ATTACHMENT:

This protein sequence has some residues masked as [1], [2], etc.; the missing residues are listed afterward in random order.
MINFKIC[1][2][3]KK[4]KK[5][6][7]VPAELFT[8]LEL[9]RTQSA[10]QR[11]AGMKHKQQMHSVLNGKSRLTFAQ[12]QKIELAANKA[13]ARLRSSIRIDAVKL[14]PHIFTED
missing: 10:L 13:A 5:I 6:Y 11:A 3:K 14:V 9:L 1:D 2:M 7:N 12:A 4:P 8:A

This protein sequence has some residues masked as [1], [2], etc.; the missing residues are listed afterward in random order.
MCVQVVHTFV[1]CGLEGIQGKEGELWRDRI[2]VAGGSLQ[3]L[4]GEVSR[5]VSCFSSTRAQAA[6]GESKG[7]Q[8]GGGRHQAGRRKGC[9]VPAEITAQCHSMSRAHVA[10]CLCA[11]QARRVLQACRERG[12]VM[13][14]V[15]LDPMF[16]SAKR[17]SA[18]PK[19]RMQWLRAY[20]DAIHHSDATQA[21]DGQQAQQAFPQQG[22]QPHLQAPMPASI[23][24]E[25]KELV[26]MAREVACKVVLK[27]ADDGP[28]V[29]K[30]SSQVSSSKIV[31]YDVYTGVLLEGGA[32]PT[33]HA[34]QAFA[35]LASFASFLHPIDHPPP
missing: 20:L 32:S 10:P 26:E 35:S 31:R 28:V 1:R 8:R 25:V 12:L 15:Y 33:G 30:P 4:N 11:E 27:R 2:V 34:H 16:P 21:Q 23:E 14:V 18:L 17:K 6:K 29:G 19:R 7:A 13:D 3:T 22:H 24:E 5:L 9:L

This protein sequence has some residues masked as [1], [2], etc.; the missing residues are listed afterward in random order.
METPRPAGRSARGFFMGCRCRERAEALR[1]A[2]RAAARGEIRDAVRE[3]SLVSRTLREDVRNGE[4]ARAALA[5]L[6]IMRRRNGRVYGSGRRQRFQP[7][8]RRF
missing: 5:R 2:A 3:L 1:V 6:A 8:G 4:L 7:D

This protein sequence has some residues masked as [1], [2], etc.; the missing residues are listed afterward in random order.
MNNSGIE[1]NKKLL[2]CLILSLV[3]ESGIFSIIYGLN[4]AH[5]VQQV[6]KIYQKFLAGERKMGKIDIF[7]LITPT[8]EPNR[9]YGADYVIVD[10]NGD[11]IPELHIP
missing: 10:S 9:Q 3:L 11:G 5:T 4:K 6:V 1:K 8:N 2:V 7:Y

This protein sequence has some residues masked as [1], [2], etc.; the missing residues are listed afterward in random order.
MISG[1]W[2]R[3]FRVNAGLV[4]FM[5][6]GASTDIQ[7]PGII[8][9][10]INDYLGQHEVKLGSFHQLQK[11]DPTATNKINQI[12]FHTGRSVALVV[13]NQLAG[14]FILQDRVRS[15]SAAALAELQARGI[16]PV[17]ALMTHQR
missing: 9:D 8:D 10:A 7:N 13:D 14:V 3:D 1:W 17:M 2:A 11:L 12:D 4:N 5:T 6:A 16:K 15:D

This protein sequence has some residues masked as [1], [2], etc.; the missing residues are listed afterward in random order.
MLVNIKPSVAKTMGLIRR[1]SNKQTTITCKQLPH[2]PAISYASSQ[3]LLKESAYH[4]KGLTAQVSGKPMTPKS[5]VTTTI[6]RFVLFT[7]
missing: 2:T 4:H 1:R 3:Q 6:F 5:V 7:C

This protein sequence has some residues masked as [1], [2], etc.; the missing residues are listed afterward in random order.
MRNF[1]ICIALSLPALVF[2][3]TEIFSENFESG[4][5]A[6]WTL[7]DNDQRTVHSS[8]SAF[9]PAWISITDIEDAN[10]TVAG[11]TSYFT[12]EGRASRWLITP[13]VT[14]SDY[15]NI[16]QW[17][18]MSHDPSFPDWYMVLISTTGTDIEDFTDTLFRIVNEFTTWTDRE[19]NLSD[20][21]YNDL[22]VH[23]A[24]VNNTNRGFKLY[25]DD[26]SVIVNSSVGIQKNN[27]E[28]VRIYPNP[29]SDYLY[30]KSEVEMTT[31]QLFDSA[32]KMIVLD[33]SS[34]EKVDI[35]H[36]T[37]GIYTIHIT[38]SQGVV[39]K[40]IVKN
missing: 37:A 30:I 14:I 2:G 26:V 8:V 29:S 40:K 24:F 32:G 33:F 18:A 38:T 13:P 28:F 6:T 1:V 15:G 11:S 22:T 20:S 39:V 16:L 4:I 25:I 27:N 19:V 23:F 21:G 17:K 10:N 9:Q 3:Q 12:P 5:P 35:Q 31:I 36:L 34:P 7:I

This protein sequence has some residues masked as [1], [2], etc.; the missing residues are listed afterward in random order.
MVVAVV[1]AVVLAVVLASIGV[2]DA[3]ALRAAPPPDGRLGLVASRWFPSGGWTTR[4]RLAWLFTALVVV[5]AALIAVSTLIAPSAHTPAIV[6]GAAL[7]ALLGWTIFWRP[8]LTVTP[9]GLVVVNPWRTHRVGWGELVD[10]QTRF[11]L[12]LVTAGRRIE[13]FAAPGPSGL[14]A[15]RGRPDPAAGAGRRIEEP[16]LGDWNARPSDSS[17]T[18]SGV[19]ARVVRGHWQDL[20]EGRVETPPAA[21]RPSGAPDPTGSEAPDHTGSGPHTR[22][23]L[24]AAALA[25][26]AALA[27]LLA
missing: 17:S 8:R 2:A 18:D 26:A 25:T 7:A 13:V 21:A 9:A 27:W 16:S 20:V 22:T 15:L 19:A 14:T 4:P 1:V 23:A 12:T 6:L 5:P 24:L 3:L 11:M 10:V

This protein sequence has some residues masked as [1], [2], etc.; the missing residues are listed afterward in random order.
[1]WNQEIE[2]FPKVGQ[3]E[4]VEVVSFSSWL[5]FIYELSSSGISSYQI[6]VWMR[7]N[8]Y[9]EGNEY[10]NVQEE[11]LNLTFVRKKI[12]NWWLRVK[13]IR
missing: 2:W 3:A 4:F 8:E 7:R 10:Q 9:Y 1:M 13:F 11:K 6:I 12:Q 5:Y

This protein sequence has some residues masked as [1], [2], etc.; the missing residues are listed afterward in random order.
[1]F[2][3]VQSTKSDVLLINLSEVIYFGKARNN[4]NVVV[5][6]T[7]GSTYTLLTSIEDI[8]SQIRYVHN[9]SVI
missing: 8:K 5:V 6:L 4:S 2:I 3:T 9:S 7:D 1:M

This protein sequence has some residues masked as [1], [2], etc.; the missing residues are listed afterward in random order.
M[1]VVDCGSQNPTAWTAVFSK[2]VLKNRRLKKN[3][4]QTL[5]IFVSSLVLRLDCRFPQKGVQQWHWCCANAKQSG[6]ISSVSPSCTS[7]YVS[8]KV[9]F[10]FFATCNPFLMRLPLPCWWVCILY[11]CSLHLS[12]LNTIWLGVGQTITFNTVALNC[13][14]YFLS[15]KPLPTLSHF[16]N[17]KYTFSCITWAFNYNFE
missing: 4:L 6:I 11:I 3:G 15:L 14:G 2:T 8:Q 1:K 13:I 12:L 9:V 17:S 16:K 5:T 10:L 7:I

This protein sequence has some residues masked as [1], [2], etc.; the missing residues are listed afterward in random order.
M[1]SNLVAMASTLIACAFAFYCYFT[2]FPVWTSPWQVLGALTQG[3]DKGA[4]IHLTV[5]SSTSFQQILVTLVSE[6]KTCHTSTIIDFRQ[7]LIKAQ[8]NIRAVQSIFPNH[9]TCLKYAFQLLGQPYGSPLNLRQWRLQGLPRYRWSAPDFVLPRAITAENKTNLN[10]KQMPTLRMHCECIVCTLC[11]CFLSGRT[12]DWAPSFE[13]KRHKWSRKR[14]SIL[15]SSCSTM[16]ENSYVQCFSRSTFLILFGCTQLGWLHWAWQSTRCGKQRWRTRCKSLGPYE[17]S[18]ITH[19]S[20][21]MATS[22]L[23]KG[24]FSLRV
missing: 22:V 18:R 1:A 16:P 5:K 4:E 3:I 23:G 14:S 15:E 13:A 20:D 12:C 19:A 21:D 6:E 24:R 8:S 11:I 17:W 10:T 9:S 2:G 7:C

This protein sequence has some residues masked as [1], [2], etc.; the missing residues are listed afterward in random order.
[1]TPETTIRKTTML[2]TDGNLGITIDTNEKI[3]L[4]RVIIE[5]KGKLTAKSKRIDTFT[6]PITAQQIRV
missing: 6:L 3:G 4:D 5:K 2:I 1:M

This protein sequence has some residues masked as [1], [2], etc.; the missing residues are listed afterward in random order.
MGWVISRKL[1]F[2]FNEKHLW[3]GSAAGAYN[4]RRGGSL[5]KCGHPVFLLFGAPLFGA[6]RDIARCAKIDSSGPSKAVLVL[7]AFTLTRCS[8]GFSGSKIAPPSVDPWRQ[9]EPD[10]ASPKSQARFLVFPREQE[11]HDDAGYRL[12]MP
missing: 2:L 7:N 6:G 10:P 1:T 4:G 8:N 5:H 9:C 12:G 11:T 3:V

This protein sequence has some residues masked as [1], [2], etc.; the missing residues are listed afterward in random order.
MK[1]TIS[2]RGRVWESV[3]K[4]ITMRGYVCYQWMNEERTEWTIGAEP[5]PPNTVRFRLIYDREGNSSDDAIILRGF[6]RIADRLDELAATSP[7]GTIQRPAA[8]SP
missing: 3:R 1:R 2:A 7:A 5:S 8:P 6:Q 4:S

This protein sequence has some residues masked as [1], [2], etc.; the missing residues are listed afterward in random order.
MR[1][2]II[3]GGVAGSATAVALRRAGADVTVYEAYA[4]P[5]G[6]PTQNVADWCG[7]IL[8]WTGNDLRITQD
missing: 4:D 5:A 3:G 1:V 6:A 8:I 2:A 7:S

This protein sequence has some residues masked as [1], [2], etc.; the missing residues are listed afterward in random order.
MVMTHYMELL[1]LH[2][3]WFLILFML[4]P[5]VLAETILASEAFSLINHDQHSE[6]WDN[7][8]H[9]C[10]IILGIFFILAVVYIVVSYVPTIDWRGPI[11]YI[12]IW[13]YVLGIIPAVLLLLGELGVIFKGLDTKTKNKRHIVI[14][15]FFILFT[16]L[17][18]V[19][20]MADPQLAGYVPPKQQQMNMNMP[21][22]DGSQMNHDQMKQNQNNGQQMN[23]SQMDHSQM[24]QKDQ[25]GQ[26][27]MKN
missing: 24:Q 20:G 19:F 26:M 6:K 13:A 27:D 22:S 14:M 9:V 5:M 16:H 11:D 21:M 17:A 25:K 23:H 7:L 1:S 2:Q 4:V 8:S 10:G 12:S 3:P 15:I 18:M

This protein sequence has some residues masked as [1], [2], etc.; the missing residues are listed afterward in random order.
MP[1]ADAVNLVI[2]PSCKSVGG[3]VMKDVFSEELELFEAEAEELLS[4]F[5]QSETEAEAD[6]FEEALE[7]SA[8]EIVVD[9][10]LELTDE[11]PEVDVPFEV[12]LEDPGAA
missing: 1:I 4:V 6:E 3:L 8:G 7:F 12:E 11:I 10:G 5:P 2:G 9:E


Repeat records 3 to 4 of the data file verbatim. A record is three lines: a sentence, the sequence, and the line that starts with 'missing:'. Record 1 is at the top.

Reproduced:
This protein sequence has some residues masked as [1], [2], etc.; the missing residues are listed afterward in random order.
METPRPAGRSARGFFMGCRCRERAEALR[1]A[2]RAAARGEIRDAVRE[3]SLVSRTLREDVRNGE[4]ARAALA[5]L[6]IMRRRNGRVYGSGRRQRFQP[7][8]RRF
missing: 5:R 2:A 3:L 1:V 6:A 8:G 4:L 7:D

This protein sequence has some residues masked as [1], [2], etc.; the missing residues are listed afterward in random order.
MNNSGIE[1]NKKLL[2]CLILSLV[3]ESGIFSIIYGLN[4]AH[5]VQQV[6]KIYQKFLAGERKMGKIDIF[7]LITPT[8]EPNR[9]YGADYVIVD[10]NGD[11]IPELHIP
missing: 10:S 9:Q 3:L 11:G 5:T 4:K 6:V 1:K 8:N 2:V 7:Y